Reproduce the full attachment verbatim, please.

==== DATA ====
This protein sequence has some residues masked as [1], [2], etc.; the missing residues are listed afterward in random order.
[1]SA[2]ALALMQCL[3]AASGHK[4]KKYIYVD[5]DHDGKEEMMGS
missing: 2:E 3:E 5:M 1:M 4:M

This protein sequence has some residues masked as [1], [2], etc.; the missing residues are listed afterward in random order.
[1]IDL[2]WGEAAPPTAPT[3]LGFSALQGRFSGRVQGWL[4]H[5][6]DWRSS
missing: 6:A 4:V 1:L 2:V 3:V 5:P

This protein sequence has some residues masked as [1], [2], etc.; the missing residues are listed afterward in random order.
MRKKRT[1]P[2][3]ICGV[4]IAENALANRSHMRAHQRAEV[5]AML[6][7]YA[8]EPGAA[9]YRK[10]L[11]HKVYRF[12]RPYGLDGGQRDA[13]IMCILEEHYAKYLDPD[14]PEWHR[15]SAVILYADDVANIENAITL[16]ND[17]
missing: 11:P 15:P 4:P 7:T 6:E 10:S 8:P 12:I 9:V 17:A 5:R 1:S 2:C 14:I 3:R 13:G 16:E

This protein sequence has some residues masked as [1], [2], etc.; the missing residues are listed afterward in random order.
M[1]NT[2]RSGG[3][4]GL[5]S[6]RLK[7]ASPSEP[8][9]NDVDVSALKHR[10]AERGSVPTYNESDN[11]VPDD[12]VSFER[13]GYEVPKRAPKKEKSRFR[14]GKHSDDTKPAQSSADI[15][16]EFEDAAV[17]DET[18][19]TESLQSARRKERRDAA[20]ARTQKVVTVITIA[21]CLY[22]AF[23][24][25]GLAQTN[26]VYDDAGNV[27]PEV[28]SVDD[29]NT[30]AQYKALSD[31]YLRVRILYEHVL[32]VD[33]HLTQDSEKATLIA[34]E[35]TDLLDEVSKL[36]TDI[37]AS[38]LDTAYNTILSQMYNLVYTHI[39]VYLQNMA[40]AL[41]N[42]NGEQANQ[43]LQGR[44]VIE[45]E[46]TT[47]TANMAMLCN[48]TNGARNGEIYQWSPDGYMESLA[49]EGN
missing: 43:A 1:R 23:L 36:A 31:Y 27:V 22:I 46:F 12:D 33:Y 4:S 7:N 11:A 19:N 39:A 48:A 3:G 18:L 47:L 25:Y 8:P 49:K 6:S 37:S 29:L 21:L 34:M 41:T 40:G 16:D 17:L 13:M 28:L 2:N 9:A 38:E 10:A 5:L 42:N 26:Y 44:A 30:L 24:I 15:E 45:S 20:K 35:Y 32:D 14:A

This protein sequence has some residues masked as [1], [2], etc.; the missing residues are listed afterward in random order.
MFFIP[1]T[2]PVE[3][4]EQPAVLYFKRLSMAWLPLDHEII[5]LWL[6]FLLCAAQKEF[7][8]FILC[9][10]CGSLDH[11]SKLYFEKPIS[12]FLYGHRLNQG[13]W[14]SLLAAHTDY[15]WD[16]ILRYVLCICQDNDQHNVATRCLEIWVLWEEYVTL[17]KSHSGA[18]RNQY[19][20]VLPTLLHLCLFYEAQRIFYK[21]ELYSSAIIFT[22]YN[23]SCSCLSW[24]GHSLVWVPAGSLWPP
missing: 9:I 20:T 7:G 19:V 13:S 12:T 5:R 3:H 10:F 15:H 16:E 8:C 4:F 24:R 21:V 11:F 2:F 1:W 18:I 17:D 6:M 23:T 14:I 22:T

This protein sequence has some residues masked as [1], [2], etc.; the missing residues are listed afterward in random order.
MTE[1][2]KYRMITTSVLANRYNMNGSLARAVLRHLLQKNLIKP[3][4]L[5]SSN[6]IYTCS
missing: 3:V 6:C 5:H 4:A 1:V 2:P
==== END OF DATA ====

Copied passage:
This protein sequence has some residues masked as [1], [2], etc.; the missing residues are listed afterward in random order.
[1]SA[2]ALALMQCL[3]AASGHK[4]KKYIYVD[5]DHDGKEEMMGS
missing: 2:E 3:E 5:M 1:M 4:M

This protein sequence has some residues masked as [1], [2], etc.; the missing residues are listed afterward in random order.
[1]IDL[2]WGEAAPPTAPT[3]LGFSALQGRFSGRVQGWL[4]H[5][6]DWRSS
missing: 6:A 4:V 1:L 2:V 3:V 5:P

This protein sequence has some residues masked as [1], [2], etc.; the missing residues are listed afterward in random order.
MRKKRT[1]P[2][3]ICGV[4]IAENALANRSHMRAHQRAEV[5]AML[6][7]YA[8]EPGAA[9]YRK[10]L[11]HKVYRF[12]RPYGLDGGQRDA[13]IMCILEEHYAKYLDPD[14]PEWHR[15]SAVILYADDVANIENAITL[16]ND[17]
missing: 11:P 15:P 4:P 7:T 6:E 10:S 8:P 12:I 9:V 17:A 5:R 1:S 2:C 14:I 3:R 13:G 16:E

This protein sequence has some residues masked as [1], [2], etc.; the missing residues are listed afterward in random order.
M[1]NT[2]RSGG[3][4]GL[5]S[6]RLK[7]ASPSEP[8][9]NDVDVSALKHR[10]AERGSVPTYNESDN[11]VPDD[12]VSFER[13]GYEVPKRAPKKEKSRFR[14]GKHSDDTKPAQSSADI[15][16]EFEDAAV[17]DET[18][19]TESLQSARRKERRDAA[20]ARTQKVVTVITIA[21]CLY[22]AF[23][24][25]GLAQTN[26]VYDDAGNV[27]PEV[28]SVDD[29]NT[30]AQYKALSD[31]YLRVRILYEHVL[32]VD[33]HLTQDSEKATLIA[34]E[35]TDLLDEVSKL[36]TDI[37]AS[38]LDTAYNTILSQMYNLVYTHI[39]VYLQNMA[40]AL[41]N[42]NGEQANQ[43]LQGR[44]VIE[45]E[46]TT[47]TANMAMLCN[48]TNGARNGEIYQWSPDGYMESLA[49]EGN
missing: 43:A 1:R 23:L 36:A 31:Y 27:V 22:I 46:F 12:D 33:Y 4:S 7:N 11:A 19:N 39:A 48:A 3:G 18:L 47:L 25:Y 8:P 49:K 6:S 37:S 29:L 21:L 34:M 41:T 40:G 16:D 17:L 13:M 28:L 2:N 9:A 38:E 10:A 5:L 42:N 26:Y 44:A 30:L 24:I 15:E 45:S 20:K 35:Y 32:D 14:A

This protein sequence has some residues masked as [1], [2], etc.; the missing residues are listed afterward in random order.
MFFIP[1]T[2]PVE[3][4]EQPAVLYFKRLSMAWLPLDHEII[5]LWL[6]FLLCAAQKEF[7][8]FILC[9][10]CGSLDH[11]SKLYFEKPIS[12]FLYGHRLNQG[13]W[14]SLLAAHTDY[15]WD[16]ILRYVLCICQDNDQHNVATRCLEIWVLWEEYVTL[17]KSHSGA[18]RNQY[19][20]VLPTLLHLCLFYEAQRIFYK[21]ELYSSAIIFT[22]YN[23]SCSCLSW[24]GHSLVWVPAGSLWPP
missing: 9:I 20:T 7:G 19:V 13:S 12:T 5:R 3:H 10:F 15:H 16:E 8:C 4:F 24:R 21:V 11:F 2:F 1:W 18:I 17:D 6:M 23:T 14:I 22:T

This protein sequence has some residues masked as [1], [2], etc.; the missing residues are listed afterward in random order.
MTE[1][2]KYRMITTSVLANRYNMNGSLARAVLRHLLQKNLIKP[3][4]L[5]SSN[6]IYTCS
missing: 3:V 6:C 5:H 4:A 1:V 2:P